Report: 'No Reason for Netflix to Exist in the Future'6 Aug, 2012 By: Erik Gruenwedel
Despite being slow out of the gates, TV Everywhere platforms offered by cable, satellite and telecommunications operators portend a death knell for subscription video-on-demand services such as Netflix, according to a new report.
Media companies such as CBS Corp., Time Warner and Viacom have recently boasted license agreements with Netflix that generate significant incremental revenue and fatten the bottom line. The huge increase in TV content price inflation has caused Netflix’s content amortization costs to increase from 12% of revenues to 50% of revenues, according to the “TV Everywhere Stock Report,” release by the National Inflation Association.
It should be noted that while the NIA characterizes itself as an organization aimed at educating consumers about hyperinflation, it also offers profiles on public companies (including technology) it believes can prosper in an inflationary environment.
Netlix is spending billions this year licensing premium content — excluding monies spent creating original fare — from third parties. The SVOD pioneer spends about 17 cents per hour in content streaming costs, compared with 54 cents per hour on content spent by cable and satellite TV operators.
By comparison, it spends about $300 million annually on disc rights and $225 million on content delivery network fees. As the number of people streaming content via Netflix increases, license fees will climb accordingly.
“We think content owners ultimately value their content based upon the number of views, and as Netflix grows its subscriber base and overall viewing hours, it is inevitable content costs will continue to rise,” Pachter wrote in a recent note.
But Netflix is currently limited to charging subscribers $7.99 a month for unlimited streaming — a price ceiling it isn’t about break following the blowback it received last year after instituting a 60% price increase for its popular hybrid disc-streaming rental plan.
With TV Everywhere designed to offer authenticated subscribers access to repurposed and original programming on demand away from the cable set-top box, Netflix’s ubiquitous access on hundreds of CE devices loses its competitive advantage, according to the report.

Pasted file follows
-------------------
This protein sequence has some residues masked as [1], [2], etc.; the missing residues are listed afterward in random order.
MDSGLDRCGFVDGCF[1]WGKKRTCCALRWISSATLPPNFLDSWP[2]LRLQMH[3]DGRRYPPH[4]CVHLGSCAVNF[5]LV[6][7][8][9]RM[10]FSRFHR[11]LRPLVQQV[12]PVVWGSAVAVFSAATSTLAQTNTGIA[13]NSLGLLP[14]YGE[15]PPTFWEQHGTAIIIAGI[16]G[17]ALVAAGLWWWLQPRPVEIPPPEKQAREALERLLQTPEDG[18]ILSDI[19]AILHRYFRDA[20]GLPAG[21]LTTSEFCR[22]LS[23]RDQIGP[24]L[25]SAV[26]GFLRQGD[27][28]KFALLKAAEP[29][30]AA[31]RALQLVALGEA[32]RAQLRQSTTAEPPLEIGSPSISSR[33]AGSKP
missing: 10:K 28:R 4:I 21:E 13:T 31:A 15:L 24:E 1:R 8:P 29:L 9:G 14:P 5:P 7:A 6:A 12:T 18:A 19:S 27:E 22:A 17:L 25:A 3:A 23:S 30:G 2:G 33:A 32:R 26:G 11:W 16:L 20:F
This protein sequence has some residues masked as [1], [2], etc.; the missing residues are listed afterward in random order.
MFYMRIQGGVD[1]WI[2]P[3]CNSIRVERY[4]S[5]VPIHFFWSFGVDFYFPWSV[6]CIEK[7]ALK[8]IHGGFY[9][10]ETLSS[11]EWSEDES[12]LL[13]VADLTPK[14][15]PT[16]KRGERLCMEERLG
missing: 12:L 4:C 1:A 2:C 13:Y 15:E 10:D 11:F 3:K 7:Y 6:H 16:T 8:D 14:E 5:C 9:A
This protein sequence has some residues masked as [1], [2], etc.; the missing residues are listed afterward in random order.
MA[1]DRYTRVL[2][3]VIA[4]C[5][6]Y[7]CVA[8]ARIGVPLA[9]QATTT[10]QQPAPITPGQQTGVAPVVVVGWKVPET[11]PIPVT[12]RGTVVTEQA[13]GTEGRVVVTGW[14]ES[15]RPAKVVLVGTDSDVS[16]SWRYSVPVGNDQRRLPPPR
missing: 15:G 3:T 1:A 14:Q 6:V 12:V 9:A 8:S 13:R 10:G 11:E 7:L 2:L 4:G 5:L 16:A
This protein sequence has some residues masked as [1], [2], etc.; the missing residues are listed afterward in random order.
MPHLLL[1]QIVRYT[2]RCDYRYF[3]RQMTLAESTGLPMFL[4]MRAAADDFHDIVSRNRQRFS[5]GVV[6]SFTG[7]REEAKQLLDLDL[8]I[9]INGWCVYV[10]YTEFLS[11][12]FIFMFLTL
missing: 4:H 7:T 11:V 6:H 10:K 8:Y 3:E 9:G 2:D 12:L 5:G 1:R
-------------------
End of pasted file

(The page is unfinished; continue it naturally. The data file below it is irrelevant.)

Indeed, 38% of former premium TV subscribers who recently cancelled their services say they would once again subscribe to premium TV if the provider offered a TV Everywhere feature or service.
NIA said cable companies have also begun to present subscribers online usage based meters allowing them to track their broadband data usage — which often is a result of video streaming. Time Warner Cable customers in select markets now have the option of saving $5 per month by signing up for a plan that allows them to consume no more than 5 gigabytes of broadband data per month. If they go over, they are charged an additional $1 for each gigabyte over the limit.
TWC has to offer rebates since it believes most of its customers who cancel TV service and keep broadband services, are likely signing up with over-the-top (OTT) video companies like Netflix, according to recent statements by CEO Glenn Britt.
Regardless, the NIA report said if Netflix isn’t able to up its content offerings on par with premium TV channels due to revenue limitations, its future could be in jeopardy.
“If Netflix is going to keep their monthly subscription fees near their current low levels without implementing the same price increases that cable TV companies have been forced to pass onto their customers, Netflix in the near-future will only be able to offer older movies and TV shows that are no longer in high demand,” the report reads. “There will be no reason for Netflix to exist in the future.”